During the evening we played a version of Charades with the smiling man. It took a few minutes, but we identified his occupation of air traffic controller based on his sketch. Dan’s web developing and my design occupations were easier to guess. He also bought us a “souvenir” at one stop, a steamed pine cone or шишка. He demonstrated how to peel back the segments to reveal delicious seeds or оген. I wonder if I could do that with the millions of pine cones at home. This morning both he and the woman wished us hearty goodbyes as we arrived in Irkutsk about 1030 local time (5 hours ahead of Moscow time). We thanked them and I wanted to wish him well with his girlfriend, but as a clueless American tourist I didn’t know how. If I had to guess, I would say he’s still smiling.

Two Pretty-Good Days

Thursday, August 20th, 2009

Sunday dawned (02/08), we tried to find a church and, when we did find one, although Russian speaking, we were turned away. I suppose we didn’t meet the customary dress code and also didn’t speak enough of the language to talk our way into the service. We strolled the city, walked through a few marketplaces where Matt looked for a t-shirt with odd sayings on it, and explored the Western part of the new old city which we hadn’t seen there. It was on a road in that section that we found CafeMax, a real Internet Cafe with free wifi for its customers! The chai was a bit more expensive, but we sat down and hunkered down for the long haul, we had a lot to do having not had internet for any length of time since Riga, a week before.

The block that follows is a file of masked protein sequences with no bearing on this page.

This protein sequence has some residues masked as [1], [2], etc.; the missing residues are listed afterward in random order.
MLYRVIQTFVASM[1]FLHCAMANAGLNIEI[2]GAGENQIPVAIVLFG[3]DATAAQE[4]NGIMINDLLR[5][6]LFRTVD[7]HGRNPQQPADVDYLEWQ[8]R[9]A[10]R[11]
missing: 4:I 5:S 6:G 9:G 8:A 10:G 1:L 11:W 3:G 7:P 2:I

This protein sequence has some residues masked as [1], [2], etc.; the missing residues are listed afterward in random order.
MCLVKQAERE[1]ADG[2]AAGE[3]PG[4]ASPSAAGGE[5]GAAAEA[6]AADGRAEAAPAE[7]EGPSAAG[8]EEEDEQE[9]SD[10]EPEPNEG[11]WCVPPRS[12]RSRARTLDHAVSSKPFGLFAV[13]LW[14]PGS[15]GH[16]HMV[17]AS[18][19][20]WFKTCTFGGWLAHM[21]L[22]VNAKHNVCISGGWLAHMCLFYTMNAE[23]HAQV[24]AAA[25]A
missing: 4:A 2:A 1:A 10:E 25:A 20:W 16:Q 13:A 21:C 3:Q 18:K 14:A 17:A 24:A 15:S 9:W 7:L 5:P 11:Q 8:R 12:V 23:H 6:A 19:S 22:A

We updated the blog, got closer to caught up passing the computer between Matt and I, and got caught up with correspondences. Then, at 1500 Matt went to meet up with James and I finished up another post. We spent the rest of the day swapping stories with James. From being present at the recent riots in China which made international news, to driving a motor scooter across India, James had plenty to tell. We talked late into the evening over cups of chai and made our way back North to toward the train station. James was staying in the station hotel and so we were headed in the same direction. We stopped for some shish-kabaps served straight from the grill at the side of the road and hit the hay a bit after 2300 that evening, after being informed that we needed to checkout by 11 the next morning. No problem.